“Nothing new” about poverty wages: Notes from Bargaining

Last Friday was our first bargaining session with the USF administration. Co-presidents Megan Flocken and Josh Lenes joined Chief Negotiator Ed Mitchell (UFF) by opening the bargaining session with a policy report on fees and total compensation, and their effects on investment and recruitment of graduate assistants.

Dr. Kofi Glover, Vice Provost of Human Resources, bristled at our framing of employee fees as an “employment tax,” and seemed very bothered by Josh and Megan’s interview on WMNF. Instead, he claimed that fees are something that all students must pay, and that although he sympathized with our issue, he argued that the public sees education not as a necessity, but as a “luxury.” The truth, however, is that not all Universities view fees in the same way as USF. In fact, many of USF’s current and aspirational peers have have lower fees than USF does.

Peer TypeInstitutionSemester Fees
Aspirational PeerUniversity of California: Irvine0
Aspirational PeerUniversity of California: San Diego0
Current PeerCincinnati180.00
Current PeerUniversity of Illinois: Chicago275.00
Aspirational PeerPittsburgh370.00
University of South Florida979.66
Current PeerNorth Carolina State1134.71
Aspirational PeerGeorgia Tech1221.00
Current PeerRutgers1390.00

The truth is that USF is just at the middle of the pack when it comes to Fees. Note that 3 out of 4 of USF’s aspirational peers have lower fees than USF does. If it wishes to gain membership in the Association of American Universities and become a pre-eminent institution, USF should prioritize the alleviation of graduate assistant fees, as its peers have done. If it intends to be truly “world-class” and compete on a national stage, it should follow the example of world-class institutions like Penn State, University of Michigan, and University of Oregon, all of whom charge Graduate Assistants less than $125 per semester in fees. Dr. Glover remarked that state spending on higher education in these states is higher than it is in Florida, however, Oregon ranks 47th overall in state spending on higher education per student.

What’s on the table?

This session, we presented several contract proposals on every from family medical leave, to wages and benefits, to changes to non-reappointments. Here is a summary of each issue along with a summary of our proposal:

  • Fees: Fees levied on graduate assistants comprise 12% of the average GA’s meager income, and may consume nearly half of a GA’s income who earns the minimum. We proposed a full fee waiver for all graduate assistants. This is the only fair place to begin negotiating on fees, which amount to an employment tax on GA’s.
  • Wages: GA’s at USF endure a precarious standard of living. Data collected from the bargaining unit finds that the average expenses in Tampa are ~$1476 per month, while the average salary is merely $1588/month. Grads at USF are quite literally one paycheck away from bankrupcy. We proposed a $700 across-the-board raise to match the $700 raise from the legislature last year. Despite a record legislative session this year for USF, the administration did not propose any salary increases.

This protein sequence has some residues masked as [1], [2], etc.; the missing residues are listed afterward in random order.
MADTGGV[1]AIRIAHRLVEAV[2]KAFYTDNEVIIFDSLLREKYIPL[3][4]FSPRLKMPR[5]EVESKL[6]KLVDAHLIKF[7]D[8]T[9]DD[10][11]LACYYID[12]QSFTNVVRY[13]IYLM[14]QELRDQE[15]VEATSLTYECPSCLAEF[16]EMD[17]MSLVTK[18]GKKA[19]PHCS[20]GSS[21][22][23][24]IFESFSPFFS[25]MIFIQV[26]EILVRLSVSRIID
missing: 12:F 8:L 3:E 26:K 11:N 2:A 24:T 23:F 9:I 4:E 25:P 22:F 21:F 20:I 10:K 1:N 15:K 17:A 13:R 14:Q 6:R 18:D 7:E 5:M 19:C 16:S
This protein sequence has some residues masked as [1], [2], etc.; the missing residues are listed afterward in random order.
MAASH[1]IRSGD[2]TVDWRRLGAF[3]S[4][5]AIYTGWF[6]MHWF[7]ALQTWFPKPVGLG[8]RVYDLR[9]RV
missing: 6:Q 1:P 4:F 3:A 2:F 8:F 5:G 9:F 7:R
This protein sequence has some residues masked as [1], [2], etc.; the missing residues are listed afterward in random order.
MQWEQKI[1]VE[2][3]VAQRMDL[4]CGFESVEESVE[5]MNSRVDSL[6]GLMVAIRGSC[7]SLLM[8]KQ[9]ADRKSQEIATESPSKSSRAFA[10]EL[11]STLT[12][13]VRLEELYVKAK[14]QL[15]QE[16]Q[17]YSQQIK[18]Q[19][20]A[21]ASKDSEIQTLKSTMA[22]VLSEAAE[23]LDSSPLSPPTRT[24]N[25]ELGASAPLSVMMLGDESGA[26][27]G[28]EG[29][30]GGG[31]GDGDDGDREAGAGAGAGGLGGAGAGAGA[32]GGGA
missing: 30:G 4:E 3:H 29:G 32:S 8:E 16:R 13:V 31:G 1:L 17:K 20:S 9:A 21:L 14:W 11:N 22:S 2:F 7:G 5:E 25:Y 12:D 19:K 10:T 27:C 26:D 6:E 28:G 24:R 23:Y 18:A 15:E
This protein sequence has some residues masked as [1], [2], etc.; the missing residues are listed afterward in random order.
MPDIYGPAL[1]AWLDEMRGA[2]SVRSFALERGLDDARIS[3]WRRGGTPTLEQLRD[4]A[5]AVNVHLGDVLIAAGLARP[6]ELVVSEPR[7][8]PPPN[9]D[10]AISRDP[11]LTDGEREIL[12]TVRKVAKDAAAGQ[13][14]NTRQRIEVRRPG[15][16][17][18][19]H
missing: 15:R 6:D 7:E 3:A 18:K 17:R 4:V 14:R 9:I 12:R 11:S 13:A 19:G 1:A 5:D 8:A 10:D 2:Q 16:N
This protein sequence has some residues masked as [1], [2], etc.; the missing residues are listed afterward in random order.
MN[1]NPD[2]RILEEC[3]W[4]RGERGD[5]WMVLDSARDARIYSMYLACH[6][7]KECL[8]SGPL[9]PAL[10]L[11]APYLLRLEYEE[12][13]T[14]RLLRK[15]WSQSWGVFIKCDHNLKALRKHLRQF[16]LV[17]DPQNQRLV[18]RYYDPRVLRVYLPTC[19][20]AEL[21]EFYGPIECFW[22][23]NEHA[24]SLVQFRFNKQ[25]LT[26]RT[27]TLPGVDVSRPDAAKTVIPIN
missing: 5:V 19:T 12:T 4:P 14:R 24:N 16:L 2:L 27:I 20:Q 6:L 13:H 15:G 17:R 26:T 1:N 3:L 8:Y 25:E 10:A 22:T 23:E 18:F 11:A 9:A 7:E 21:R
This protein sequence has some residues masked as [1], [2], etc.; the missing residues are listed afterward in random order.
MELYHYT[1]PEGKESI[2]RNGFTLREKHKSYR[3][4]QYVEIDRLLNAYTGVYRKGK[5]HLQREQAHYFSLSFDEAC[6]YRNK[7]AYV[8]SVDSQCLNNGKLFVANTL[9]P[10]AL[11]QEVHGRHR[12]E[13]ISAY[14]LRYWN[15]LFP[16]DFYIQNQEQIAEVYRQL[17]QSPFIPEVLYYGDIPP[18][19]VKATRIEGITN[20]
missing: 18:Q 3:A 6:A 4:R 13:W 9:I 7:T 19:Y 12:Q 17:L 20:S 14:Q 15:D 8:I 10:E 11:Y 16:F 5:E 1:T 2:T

• Appointment letters: One of the benefits that USF-GAU has worked very hard to secure is access to affordable health insurance. All of our hard work would be for nothing, however, if GA’s don’t take advantage of the plan. We proposed that USF must include a statement that a GA is eligible for a health insurance subsidy on their letter of appointment.
  • Non-reappointments: Instead of outright terminating graduate assistants, some departments simply decide not to reappoint them. If departments wish to issue a written notice of non-reappointment, then they should also include a reason for non-reappointment in that notice. We think that GA’s deserve to know why they aren’t being rehired. Our proposal outlined that USF must specify a reason for non-reappointments, in the same way that they are also required to give a reason for terminations, suspensions, curtailments, or diminishments of an appointments.
  • Unpaid leave: Graduate assistants at USF still do not have a very basic benefit of emergency unpaid leave. A GA who gets ill, or much care for a partner or immediate family members is only permitted 5 days of paid leave, and no unpaid leave. This means that a GA could go to the hospital for 5 days and, on the 6th day, lose her salary, tuition waiver, and health insurance. That’s no way to treat GA’s who spend 5 or more years of their lives here. In addition to 5 days of paid leave, we proposed that the a GA may also take up to 6 weeks of unpaid leave, meaning that USF could not take away your health insurance or tuition waiver. This is a benefit that grads at UF, FSU, and FAMU have, and it’s time for USF to fall in line.
  • Other proposals: We also laid out several proposals that would help the union satisfy its obligation to enforce the Collective Bargaining Agreement including office space, automatic reinstatement of dues deductions, and additional release time for contract enforcement-related duties.

As of right now, a date for the next bargaining session has not been scheduled. We expect to go back to the bargaining table to discuss all of these issues, and remain optimistic that we can reach an agreement with the University.

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